Such, I flatter myself, is the light of the present day, that, confident as you are of your maxim, and of the members of our legislature acting upon it, you will some time or other find yourself mistaken. “The Commons of Great Britain,” you say, p. 156, “in a national emergency, will never seek their resource from the confiscation of the estates of the church and poor. Sacrilege and proscription are not among the ways and means of our committee of supply. The Jews, in Change-alley, have not yet dared to hint their hopes of a mortgage on the revenues belonging to the see of Canterbury. I am not afraid that I shall be disavowed, when I assure you, that there is not one public man in this kingdom whom you would wish to quote, no not one of any party or description, who does not reprobate the dishonest, perfidious, and cruel confiscation which the National Assembly has been compelled to make, of that property which it was their first duty to protect.”
I am surprized, Sir, that you should not be sensible that this declaration is by no means true in fact. It is in my own power to quote many persons in public life, who greatly approve that conduct of the National Assembly of France which you so strongly condemn. You forget that Salus Reipublicæ est suprema lex; and if ever the circumstances of this country should be such, as that either the interest of the church or the state must be abandoned, I have no doubt but the former would be readily sacrificed to the latter.
You have made the provision for the poor as sacred as that for the church. But certainly this was the institution of man, or rather of woman; for it took its rise in the time of queen Elizabeth, in this country, and is not known in any other. To many persons, as well as to myself, our method of providing for the poor, is no proof of the wisdom of our ancestors. It takes from man the necessity of foresight, and instead of being the most provident, makes him the most improvident of all creatures. So far are our poor laws from encouraging industry, that they encourage idleness, and of course profligacy. Such is the state of this country, burthened with taxes to support the church, and the poor, and to pay the interest (the principal is out of the question) of debts contracted by the folly of our ancestors, that its ability to support itself under them, is very problematical* .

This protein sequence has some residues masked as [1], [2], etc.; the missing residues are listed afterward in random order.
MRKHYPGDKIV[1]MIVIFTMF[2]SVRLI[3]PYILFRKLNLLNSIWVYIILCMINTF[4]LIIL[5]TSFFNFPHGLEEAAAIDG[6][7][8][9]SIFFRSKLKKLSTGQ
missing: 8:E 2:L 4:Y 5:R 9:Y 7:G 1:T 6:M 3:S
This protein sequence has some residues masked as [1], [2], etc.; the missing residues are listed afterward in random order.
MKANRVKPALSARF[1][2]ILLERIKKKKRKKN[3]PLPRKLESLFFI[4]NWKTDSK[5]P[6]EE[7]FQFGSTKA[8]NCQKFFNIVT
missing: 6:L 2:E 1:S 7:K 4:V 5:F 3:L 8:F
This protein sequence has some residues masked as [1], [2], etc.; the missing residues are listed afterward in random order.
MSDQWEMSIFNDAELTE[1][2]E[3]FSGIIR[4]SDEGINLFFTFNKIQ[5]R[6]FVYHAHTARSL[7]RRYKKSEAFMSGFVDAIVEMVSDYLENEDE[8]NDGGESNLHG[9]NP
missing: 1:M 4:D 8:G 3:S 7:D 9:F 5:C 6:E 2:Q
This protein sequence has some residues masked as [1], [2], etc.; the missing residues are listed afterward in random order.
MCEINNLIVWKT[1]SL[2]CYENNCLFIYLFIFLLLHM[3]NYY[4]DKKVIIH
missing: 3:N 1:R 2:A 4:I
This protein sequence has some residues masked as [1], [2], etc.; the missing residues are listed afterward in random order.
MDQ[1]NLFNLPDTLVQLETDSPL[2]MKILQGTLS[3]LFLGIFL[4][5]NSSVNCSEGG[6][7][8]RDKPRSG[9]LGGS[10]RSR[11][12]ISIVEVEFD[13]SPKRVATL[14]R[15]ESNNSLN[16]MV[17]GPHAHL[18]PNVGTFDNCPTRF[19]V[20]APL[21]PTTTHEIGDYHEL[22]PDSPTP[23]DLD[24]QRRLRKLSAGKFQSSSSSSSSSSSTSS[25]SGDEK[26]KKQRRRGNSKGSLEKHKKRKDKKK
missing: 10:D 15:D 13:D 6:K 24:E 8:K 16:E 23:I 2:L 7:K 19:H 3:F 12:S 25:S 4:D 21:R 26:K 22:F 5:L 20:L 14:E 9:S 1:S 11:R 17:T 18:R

“It is,” you say, p. 149, “from our attachment to a church establishment, that the English nation did not think it wise to intrust that great fundamental interest of the whole, to what they trust no part of their civil or military public service, that is, to the unsteady and precarious contribution of individuals. They go farther. They certainly never have suffered, and never will suffer, the fixed estate of the church to be converted into a pension, to depend on the Treasury, &c. The people of England think that they have constitutional motives, as well as religious, against any project of turning their independent clergy into ecclesiastical pensioners of state. They tremble for their liberty, from the influence of a clergy dependent on the crown; they tremble for the public tranquility, from the disorders of a factious clergy, if it were made to depend upon any other than the crown. They therefore made their church, like their king, and their nobility, independent.”
There are several positions in this paragraph, that appear to me rather extraordinary. The clergy, to be as independent as the crown, or the nobility, should have a negative in all proceedings in parliament. But the clergy are, in fact, dependent upon the crown, and must necessarily be so, while the crown has the disposal of all bishoprics, and other great preferments; and the effect of this is seen by their voting with the crown. It is also no compliment to the general disposition of the clergy, that you should tremble for the effects of their factions, if they were to depend upon any other than the crown. I should think, however, that, if they be so dangerous a body of men, you might make yourself rather easier if they were made to depend on the whole legislature, and not upon the crown only, to which they now give a dangerous accession of power.
But, Sir, only take away the emoluments of the clergy, and leave them to subsist, as we dissenting ministers do, and as the apostles and bishops in primitive times did, on the voluntary contributions of those who are benefited by their ministry, and you will effectually remove all cause of trembling on their account. Let them be naturally as quarrelsome as dogs, they will be as quiet as lambs, if no bone of contention be thrown among them. What danger arises from our divisions, or those of the many discordant sects which have ever existed in North America? Be they ever so great, we never trouble the state with them, and we are unanimous and hearty in every common cause, respecting either christianity or public liberty.
I am, Dear Sir,